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Old, reliable wedges, for photo-taking.
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Sneakers, for dancing.

The point is that both of these shoes had purposes other than looking pretty on my wedding day. One was very old with a well-used past, and one was new but had potential for a well-used future. On the contrary, my mom has her wedding shoes still kept in a box. I am not sure if she wore it any time else other than on her wedding day. I know for some, the sentimentalities of wedding shoes and dresses are strong, but those simply do not line up with a minimalist or practical lifestyle.

I would implement this same thinking when it comes to dressing up the rest of yourself for these events. I have a handful of dresses that I would be equally as willing to wear on a warm summer day or a cool winter evening. Never mind that the material is a bit nicer than cotton and linen. What’s the point of having clothes if you never wear them? No one cares how pretty it looks drooping from a hanger in a neglected section of a dark closet. These practical reasoning are what will guide you towards building an intentional and minimal collection.

Taking it a step further, same goes for jewelry. There are three necklaces I rotate every day. I would feel comfortable wearing those to any occasion. I used to like these over-the-top gaudy bits and baubles, the type where you’re blinded the minute you step out into the sun. Or these heavy chains back when rock-star-metal-meets-delicate-dresses was “in”. If you missed the fad, you didn’t miss a thing. Nowadays, I would rather go without. I’m more comfortable with myself that way anyway, eliminating the constant worry about whether I chose the appropriate accessory or not. I’ll opt for the simpler life that lends to a more peaceful state of mind.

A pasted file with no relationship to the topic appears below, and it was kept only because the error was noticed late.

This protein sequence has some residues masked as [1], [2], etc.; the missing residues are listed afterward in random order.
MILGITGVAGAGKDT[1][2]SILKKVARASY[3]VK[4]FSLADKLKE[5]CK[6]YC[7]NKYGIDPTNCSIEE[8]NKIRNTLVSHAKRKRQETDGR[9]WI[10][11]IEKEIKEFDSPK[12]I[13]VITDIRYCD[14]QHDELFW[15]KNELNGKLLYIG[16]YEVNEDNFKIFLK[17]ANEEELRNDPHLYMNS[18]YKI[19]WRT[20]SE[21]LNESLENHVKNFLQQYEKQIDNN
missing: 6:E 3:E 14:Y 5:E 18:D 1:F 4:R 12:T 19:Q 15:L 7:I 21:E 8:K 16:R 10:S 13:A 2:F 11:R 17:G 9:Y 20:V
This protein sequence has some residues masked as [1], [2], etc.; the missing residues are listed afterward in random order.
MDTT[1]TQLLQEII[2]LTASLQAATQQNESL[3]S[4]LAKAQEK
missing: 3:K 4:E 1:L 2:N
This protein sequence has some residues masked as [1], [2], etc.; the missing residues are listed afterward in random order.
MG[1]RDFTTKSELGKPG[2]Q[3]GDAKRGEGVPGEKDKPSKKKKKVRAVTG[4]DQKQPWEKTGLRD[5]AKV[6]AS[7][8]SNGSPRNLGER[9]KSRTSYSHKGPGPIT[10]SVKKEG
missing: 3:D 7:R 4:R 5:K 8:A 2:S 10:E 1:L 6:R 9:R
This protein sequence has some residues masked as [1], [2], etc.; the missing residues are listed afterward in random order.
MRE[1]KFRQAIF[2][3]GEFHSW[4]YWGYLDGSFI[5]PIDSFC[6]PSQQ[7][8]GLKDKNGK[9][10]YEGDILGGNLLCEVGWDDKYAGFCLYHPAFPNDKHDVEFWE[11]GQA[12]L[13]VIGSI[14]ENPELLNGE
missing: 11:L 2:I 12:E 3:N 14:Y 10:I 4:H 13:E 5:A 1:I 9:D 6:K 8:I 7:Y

So to answer my question, a curated closet will hold up quite well to special occasions, if it is appropriately curated. It isn’t to say, categorize all the fancy schmancy stuff under “useless”. Rather, verify that the fancy schamncy stuff is not so over-the-top that it fails to be somewhat useful. Also, maybe change perspective about whether a party dress can be worn in the fields on a summer day. Let go a bit of the sentimentality of things, and understand that they are just things, which, if not enjoyed, will lose purpose. Be fond of only attire that makes you comfortable on all occasions. And lastly, sometimes, just do without the special. The word itself implies the singularity of an item, the fact that it can only fall under one occasion. Instead, work with what you’ve got. That’s the advice we told our wedding party. Mismatched? Newsflash: No one on the dance floor even notices.

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On that note, Nisolo releases a Party Collection today, which in actuality is nothing but a curated gathering of their already-existing everyday footwear. Sounds a bit like my routine! If you have a hankering to outfit the entire wedding party with practical wear, up to 40% off their shoes. Women, this way. Men, over here. But honestly, just enjoy the party!